Ok. IÃ¢â‚¬â„¢m not ready to start thinking about Social Security just yet, but my parents are. So I attended an education seminar put on by my financial advisers which included a presentation by Tom Clark from the Social Security Administration.
The following are the Cliff Notes from TomÃ¢â‚¬â„¢s very informative lecture.
TomÃ¢â‚¬â„¢s opening statement was that Social Security is more than a retirement benefit program. In fact, he argued that retirement benefits were the least important part of the program.
Social Security also provides disability and death benefits. 40% of men and 28% of women will either die or become disabled before they reach retirement aid. ThatÃ¢â‚¬â„¢s 1 in 3 workers who are on Social Security. In the Dallas metro area alone, there are 30,000 children receiving Social Security because their parents died.
- You are 500% more likely to become disabled than to die before retirement age. On top of that if you become disabled your costs go up because you have to deal with mobility, medical and other issues.
- Be warned thoughÃ¢â‚¬Â¦ If you donÃ¢â‚¬â„¢t pay into Social Security for 5 out of 10 years you lose disability payments. So, if you retire at age 50 and are later disabled at age 56 there wonÃ¢â‚¬â„¢t be any payments coming your way.
Medicare is the Social Security component which is designed to take care of medical costs for senior citizens. Medicare has four parts, Part A, B, C & D. MedicareÃ¢â‚¬â„¢s health insurance kicks in at age 65. If you receive Social Security for two years you also get Medicare.
- Part A is the hospital portion of insurance. There is no cost to Part A coverage, and it cannot be turned down. It pays only the hospital bill in the hospital. Doctor bills and all other items are not covered by part A.
- Part B has a cost. This year is $88.50 per month. DO NOT TURN THIS DOWN even though you can. Even if you have work insurance coverage the policies are written in such a way that they will only be secondary insurance to Medicare.
- Part C is optional insurance which offers managed care, PPO and other plans including Medigap coverage.
- Part D is the prescription drug coverage part of the program. It also has a cost component.
The first thing to do is go to the Social Security web site and use the calculator to determine what your benefit payments will be.
- You can begin accepting benefit payments as early as age 62, but at a fairly aggressively reduced rate (roughly .5% per month). If you decide to begin taking benefits at age 62 vs. 65 it would take 13 years to break even on total retirement payouts.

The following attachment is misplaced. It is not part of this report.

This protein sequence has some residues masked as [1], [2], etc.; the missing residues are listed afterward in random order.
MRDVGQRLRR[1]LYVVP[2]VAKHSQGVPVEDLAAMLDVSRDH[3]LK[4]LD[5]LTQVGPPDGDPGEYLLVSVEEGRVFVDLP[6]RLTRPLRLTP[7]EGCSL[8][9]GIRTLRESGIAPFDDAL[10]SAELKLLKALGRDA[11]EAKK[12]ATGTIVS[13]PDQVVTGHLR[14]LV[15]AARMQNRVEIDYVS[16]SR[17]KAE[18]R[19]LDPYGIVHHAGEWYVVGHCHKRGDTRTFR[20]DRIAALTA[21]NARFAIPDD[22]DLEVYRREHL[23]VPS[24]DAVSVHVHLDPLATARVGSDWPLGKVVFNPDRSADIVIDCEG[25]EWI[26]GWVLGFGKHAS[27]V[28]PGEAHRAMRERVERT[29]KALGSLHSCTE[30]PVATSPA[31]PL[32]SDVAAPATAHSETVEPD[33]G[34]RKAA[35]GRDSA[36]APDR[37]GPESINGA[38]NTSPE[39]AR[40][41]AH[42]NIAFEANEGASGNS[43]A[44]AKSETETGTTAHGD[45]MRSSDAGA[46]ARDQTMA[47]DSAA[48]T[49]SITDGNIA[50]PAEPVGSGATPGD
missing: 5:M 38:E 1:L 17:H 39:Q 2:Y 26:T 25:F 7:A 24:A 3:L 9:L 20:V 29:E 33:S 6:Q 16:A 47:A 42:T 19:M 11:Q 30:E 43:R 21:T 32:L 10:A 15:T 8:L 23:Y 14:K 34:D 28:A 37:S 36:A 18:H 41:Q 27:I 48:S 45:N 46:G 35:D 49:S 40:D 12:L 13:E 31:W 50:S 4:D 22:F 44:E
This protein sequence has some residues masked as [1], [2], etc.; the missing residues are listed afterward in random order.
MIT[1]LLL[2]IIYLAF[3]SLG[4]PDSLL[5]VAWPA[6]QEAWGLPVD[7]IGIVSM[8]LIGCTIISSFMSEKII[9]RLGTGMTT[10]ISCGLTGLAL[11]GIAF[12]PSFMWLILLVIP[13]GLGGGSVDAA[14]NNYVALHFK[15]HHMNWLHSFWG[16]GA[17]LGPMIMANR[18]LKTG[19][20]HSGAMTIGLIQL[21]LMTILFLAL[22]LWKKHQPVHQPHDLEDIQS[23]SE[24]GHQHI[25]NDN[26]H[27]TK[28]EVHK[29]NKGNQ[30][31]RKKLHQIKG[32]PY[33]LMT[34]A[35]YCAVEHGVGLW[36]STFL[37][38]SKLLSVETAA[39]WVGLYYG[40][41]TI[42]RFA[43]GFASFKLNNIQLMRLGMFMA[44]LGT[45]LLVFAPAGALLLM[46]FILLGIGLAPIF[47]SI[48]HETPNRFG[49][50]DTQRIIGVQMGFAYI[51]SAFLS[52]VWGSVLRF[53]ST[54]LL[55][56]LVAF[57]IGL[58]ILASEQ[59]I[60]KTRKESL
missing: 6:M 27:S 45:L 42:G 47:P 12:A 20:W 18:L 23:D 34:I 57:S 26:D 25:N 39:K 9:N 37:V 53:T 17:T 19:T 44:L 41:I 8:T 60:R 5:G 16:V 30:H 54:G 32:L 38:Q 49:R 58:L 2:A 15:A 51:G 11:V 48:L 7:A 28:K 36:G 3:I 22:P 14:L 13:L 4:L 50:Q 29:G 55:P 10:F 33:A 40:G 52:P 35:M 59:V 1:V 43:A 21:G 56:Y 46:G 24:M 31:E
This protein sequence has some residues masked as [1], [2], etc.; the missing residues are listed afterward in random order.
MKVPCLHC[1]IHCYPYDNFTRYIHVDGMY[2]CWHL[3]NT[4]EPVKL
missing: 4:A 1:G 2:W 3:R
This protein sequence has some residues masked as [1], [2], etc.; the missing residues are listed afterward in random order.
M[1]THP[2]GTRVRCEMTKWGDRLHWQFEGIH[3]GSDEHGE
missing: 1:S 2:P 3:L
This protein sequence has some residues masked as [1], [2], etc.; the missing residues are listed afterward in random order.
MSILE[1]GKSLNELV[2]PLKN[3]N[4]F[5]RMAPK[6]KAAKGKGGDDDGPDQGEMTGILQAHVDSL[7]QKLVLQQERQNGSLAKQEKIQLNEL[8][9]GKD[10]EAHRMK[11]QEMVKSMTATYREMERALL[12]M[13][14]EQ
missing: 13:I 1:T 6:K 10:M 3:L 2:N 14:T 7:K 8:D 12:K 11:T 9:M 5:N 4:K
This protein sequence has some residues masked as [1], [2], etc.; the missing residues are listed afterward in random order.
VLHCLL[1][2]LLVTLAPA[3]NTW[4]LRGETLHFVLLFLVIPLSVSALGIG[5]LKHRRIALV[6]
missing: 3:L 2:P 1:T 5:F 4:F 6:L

- If you are willing and able to wait until, or after, full retirement age you become eligible for greater monthly payments including Delayed Retirement Credits. For each month over retirement age (up to age 70) that you donÃ¢â‚¬â„¢t take it you get your amounts increased by 7% annually.
- If a spouse dies the other spouse begins receiving 100% of the higher of the two spouses Social Security check amounts.
When using the Social Security Calculator, make sure and pay attention to the Break Even Age analysis. This is probably the most important factor to consider when deciding when to begin collecting benefits. Here is a sample chart to illustrate the payback on the Break Even analysis:
|Retirement ages considered
|62 and 1 month
|76 years and 0 months
|62 and 1 month
|78 years and 8 months
|80 years and 7 months
In other words, you’ll need to live past age 76 in order to break even if you wait to collect benefits at age 66 instead of 62. In the sample scenario I ran, assuming you lived past age 76 your monthly checks would be a full 39% higher by waiting till age 66 to collect. By waiting till age 70, the monthly checks are 91% greater.
I guess the bottom line is that each person has to weigh their current needs against a bet as to how much longer they are going to live. If you really need the money now, or you don’t think you’ll live much beyond 76, then take the cash now. But if your parents lived into their 90’s and you aren’t hurting for extra money at age 62, you’ll be rewarded with much greater earnings the longer you delay your gratification up to age 70.
I recommend that you call the Social Security Administration and ask them to send you SSA Publication No. 05-10024 entitled “Understanding The Benefits”. You can reach them at 800-772-1213.